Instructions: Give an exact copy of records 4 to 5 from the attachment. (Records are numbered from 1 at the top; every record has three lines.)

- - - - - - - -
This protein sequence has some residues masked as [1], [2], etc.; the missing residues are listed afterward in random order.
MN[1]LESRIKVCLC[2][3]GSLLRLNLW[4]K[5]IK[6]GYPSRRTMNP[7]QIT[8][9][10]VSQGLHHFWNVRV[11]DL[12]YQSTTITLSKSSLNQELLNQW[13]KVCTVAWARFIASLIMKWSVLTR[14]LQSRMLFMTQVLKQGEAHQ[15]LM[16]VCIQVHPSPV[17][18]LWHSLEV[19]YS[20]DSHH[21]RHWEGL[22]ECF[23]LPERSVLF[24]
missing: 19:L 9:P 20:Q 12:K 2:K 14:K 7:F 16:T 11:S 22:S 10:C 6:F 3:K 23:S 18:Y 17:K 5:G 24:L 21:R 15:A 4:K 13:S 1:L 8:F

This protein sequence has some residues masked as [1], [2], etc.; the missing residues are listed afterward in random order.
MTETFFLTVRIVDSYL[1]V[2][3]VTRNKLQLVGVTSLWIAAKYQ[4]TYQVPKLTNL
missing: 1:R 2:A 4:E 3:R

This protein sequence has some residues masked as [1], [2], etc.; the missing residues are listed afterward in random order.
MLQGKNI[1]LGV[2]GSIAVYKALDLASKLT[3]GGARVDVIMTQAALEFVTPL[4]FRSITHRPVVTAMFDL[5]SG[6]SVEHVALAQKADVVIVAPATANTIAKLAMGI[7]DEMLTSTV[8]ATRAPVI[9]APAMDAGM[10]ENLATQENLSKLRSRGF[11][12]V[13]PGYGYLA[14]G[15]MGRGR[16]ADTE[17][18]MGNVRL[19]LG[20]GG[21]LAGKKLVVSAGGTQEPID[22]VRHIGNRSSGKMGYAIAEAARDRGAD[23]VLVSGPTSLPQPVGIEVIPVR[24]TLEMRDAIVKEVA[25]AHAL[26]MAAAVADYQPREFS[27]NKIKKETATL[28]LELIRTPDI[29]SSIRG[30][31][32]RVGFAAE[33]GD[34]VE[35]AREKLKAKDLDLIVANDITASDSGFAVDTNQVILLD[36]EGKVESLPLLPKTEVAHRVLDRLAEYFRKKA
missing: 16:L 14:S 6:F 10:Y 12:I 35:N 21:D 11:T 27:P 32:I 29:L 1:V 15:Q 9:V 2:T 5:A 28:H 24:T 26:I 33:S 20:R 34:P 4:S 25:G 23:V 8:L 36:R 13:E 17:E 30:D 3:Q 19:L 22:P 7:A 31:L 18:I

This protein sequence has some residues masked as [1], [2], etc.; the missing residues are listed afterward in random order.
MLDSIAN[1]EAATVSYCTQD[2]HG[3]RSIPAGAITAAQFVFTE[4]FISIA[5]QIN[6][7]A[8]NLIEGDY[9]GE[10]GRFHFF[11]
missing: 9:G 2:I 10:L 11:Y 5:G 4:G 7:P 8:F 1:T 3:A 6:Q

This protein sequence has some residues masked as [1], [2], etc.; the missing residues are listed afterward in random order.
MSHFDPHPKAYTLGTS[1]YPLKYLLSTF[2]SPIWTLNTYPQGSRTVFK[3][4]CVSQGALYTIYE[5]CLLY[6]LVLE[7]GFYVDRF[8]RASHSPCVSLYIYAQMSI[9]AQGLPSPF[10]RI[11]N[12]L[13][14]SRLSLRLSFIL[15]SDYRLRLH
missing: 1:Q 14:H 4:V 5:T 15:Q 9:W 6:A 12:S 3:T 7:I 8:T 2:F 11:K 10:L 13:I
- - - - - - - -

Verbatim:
This protein sequence has some residues masked as [1], [2], etc.; the missing residues are listed afterward in random order.
MLDSIAN[1]EAATVSYCTQD[2]HG[3]RSIPAGAITAAQFVFTE[4]FISIA[5]QIN[6][7]A[8]NLIEGDY[9]GE[10]GRFHFF[11]
missing: 9:G 2:I 10:L 11:Y 5:G 4:G 7:P 8:F 1:T 3:A 6:Q

This protein sequence has some residues masked as [1], [2], etc.; the missing residues are listed afterward in random order.
MSHFDPHPKAYTLGTS[1]YPLKYLLSTF[2]SPIWTLNTYPQGSRTVFK[3][4]CVSQGALYTIYE[5]CLLY[6]LVLE[7]GFYVDRF[8]RASHSPCVSLYIYAQMSI[9]AQGLPSPF[10]RI[11]N[12]L[13][14]SRLSLRLSFIL[15]SDYRLRLH
missing: 1:Q 14:H 4:V 5:T 15:Q 9:W 6:A 12:S 3:T 7:I 8:T 2:F 11:K 10:L 13:I